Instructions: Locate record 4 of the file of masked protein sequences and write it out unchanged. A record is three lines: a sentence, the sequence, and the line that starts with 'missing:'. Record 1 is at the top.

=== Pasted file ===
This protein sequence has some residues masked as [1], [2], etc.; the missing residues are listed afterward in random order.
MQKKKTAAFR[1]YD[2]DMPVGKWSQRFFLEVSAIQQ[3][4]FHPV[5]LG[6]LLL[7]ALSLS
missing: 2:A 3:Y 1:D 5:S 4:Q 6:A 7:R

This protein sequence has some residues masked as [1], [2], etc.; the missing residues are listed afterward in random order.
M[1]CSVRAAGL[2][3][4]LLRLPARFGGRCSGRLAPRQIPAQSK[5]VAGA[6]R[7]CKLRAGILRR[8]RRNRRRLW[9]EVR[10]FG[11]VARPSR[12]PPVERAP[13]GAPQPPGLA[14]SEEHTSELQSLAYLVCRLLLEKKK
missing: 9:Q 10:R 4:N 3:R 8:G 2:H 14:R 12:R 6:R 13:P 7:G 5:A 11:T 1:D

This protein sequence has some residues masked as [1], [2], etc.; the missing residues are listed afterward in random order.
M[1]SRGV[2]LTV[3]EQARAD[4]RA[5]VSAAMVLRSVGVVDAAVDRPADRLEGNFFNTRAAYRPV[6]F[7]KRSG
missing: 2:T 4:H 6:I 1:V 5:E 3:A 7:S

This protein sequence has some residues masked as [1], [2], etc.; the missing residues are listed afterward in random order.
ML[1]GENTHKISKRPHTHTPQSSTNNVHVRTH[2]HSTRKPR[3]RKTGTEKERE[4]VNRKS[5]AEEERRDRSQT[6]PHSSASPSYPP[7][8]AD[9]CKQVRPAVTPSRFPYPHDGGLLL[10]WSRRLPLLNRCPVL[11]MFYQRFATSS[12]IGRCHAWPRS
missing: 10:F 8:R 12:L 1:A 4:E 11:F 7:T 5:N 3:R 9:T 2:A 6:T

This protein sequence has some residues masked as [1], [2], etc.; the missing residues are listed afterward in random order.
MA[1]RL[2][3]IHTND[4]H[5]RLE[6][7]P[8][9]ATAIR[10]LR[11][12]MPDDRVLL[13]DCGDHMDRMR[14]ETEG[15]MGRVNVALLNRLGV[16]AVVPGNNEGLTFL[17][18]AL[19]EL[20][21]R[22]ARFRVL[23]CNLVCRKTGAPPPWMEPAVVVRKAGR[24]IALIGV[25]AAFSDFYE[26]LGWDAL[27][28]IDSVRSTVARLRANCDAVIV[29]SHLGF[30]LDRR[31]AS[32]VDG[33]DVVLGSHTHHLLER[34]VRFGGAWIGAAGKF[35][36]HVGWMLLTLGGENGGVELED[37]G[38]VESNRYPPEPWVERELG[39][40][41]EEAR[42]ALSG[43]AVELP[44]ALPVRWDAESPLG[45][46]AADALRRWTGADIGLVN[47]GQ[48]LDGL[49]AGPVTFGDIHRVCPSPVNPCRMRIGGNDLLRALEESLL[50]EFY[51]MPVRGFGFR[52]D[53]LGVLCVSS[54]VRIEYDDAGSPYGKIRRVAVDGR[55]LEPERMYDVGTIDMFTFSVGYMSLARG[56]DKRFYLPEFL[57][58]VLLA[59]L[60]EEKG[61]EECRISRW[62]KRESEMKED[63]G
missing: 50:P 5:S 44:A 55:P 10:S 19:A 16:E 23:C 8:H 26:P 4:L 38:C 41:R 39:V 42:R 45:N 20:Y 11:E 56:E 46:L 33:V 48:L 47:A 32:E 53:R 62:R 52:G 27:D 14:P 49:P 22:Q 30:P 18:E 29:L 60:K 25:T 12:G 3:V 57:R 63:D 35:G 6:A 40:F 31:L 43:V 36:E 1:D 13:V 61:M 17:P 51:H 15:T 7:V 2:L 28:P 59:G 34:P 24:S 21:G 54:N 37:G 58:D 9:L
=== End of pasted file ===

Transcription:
This protein sequence has some residues masked as [1], [2], etc.; the missing residues are listed afterward in random order.
ML[1]GENTHKISKRPHTHTPQSSTNNVHVRTH[2]HSTRKPR[3]RKTGTEKERE[4]VNRKS[5]AEEERRDRSQT[6]PHSSASPSYPP[7][8]AD[9]CKQVRPAVTPSRFPYPHDGGLLL[10]WSRRLPLLNRCPVL[11]MFYQRFATSS[12]IGRCHAWPRS
missing: 10:F 8:R 12:L 1:A 4:E 11:F 7:T 5:N 3:R 9:T 2:A 6:T